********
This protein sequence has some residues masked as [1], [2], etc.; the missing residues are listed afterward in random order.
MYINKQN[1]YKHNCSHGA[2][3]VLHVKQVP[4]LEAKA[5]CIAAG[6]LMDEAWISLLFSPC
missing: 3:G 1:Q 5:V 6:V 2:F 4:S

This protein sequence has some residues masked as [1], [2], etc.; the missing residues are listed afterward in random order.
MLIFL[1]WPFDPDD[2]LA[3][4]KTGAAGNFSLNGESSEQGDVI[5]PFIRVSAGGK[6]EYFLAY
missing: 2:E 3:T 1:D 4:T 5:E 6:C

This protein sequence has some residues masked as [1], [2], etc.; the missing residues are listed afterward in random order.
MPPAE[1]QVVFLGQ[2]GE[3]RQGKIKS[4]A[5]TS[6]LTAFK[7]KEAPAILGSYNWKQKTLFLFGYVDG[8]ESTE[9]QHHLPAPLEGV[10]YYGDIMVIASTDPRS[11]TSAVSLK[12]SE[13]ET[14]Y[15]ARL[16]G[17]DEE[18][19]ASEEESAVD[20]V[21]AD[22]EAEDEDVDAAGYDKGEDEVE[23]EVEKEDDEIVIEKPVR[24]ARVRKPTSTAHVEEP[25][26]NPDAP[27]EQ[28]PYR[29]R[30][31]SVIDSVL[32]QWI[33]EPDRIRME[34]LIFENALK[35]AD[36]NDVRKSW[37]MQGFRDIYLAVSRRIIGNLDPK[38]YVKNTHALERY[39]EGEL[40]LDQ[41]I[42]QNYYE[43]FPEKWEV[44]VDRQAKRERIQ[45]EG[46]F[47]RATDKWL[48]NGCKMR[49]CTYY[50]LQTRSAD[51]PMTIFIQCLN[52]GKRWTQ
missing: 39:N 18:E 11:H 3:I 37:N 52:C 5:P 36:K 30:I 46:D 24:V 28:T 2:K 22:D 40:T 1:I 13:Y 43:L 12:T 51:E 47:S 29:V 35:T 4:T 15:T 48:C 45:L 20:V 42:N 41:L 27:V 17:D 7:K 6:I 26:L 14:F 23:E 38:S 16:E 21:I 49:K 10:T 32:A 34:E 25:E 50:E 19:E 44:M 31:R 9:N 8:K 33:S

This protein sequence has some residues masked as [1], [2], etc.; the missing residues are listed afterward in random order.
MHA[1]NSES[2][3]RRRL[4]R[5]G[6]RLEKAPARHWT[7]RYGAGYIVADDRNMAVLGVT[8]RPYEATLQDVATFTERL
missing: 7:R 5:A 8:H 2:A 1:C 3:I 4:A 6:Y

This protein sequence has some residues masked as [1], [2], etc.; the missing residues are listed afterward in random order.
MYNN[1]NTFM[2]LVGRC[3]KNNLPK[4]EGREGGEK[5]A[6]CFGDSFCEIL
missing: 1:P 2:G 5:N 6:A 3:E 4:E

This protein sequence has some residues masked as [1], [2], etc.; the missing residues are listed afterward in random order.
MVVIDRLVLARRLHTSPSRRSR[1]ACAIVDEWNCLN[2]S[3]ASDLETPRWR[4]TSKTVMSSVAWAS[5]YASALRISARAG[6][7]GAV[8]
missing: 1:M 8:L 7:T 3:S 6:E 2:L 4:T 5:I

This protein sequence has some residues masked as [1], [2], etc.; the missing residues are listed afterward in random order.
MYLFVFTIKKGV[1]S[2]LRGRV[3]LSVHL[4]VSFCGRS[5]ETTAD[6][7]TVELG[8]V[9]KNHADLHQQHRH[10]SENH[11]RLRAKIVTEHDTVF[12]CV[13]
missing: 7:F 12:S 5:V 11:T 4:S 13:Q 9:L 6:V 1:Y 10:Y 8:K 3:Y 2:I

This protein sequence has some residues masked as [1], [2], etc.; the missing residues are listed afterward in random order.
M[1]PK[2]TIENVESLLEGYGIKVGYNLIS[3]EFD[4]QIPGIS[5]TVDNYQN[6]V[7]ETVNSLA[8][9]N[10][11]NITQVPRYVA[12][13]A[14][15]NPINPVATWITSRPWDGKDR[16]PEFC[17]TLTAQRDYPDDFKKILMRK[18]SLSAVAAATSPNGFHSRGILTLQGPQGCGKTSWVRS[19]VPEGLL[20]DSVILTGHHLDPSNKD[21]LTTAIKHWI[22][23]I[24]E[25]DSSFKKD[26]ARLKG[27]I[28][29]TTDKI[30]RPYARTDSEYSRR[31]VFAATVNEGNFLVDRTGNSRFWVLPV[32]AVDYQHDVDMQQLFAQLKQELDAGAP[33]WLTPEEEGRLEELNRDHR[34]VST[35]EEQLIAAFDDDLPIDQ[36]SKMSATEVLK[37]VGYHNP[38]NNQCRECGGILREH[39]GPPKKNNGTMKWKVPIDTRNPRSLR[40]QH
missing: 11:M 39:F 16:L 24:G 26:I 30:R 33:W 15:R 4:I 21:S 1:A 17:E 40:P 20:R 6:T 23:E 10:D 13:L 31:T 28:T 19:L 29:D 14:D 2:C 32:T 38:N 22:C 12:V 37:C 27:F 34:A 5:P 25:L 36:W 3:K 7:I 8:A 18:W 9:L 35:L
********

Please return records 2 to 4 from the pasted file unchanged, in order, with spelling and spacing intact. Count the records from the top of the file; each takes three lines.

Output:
This protein sequence has some residues masked as [1], [2], etc.; the missing residues are listed afterward in random order.
MLIFL[1]WPFDPDD[2]LA[3][4]KTGAAGNFSLNGESSEQGDVI[5]PFIRVSAGGK[6]EYFLAY
missing: 2:E 3:T 1:D 4:T 5:E 6:C

This protein sequence has some residues masked as [1], [2], etc.; the missing residues are listed afterward in random order.
MPPAE[1]QVVFLGQ[2]GE[3]RQGKIKS[4]A[5]TS[6]LTAFK[7]KEAPAILGSYNWKQKTLFLFGYVDG[8]ESTE[9]QHHLPAPLEGV[10]YYGDIMVIASTDPRS[11]TSAVSLK[12]SE[13]ET[14]Y[15]ARL[16]G[17]DEE[18][19]ASEEESAVD[20]V[21]AD[22]EAEDEDVDAAGYDKGEDEVE[23]EVEKEDDEIVIEKPVR[24]ARVRKPTSTAHVEEP[25][26]NPDAP[27]EQ[28]PYR[29]R[30][31]SVIDSVL[32]QWI[33]EPDRIRME[34]LIFENALK[35]AD[36]NDVRKSW[37]MQGFRDIYLAVSRRIIGNLDPK[38]YVKNTHALERY[39]EGEL[40]LDQ[41]I[42]QNYYE[43]FPEKWEV[44]VDRQAKRERIQ[45]EG[46]F[47]RATDKWL[48]NGCKMR[49]CTYY[50]LQTRSAD[51]PMTIFIQCLN[52]GKRWTQ
missing: 39:N 18:E 11:H 3:I 37:N 52:C 5:P 36:K 30:I 46:D 24:V 28:T 2:K 22:D 40:T 1:I 13:Y 43:L 12:T 51:E 47:S 29:V 35:T 4:T 15:T 48:C 45:L 20:V 42:N 41:L 27:V 17:D 7:K 6:I 26:L 14:F 23:E 38:S 16:E 21:I 49:K 10:T 32:A 34:E 25:E 50:E 19:E 44:M 31:R 9:N 8:K 33:S

This protein sequence has some residues masked as [1], [2], etc.; the missing residues are listed afterward in random order.
MHA[1]NSES[2][3]RRRL[4]R[5]G[6]RLEKAPARHWT[7]RYGAGYIVADDRNMAVLGVT[8]RPYEATLQDVATFTERL
missing: 7:R 5:A 8:H 2:A 1:C 3:I 4:A 6:Y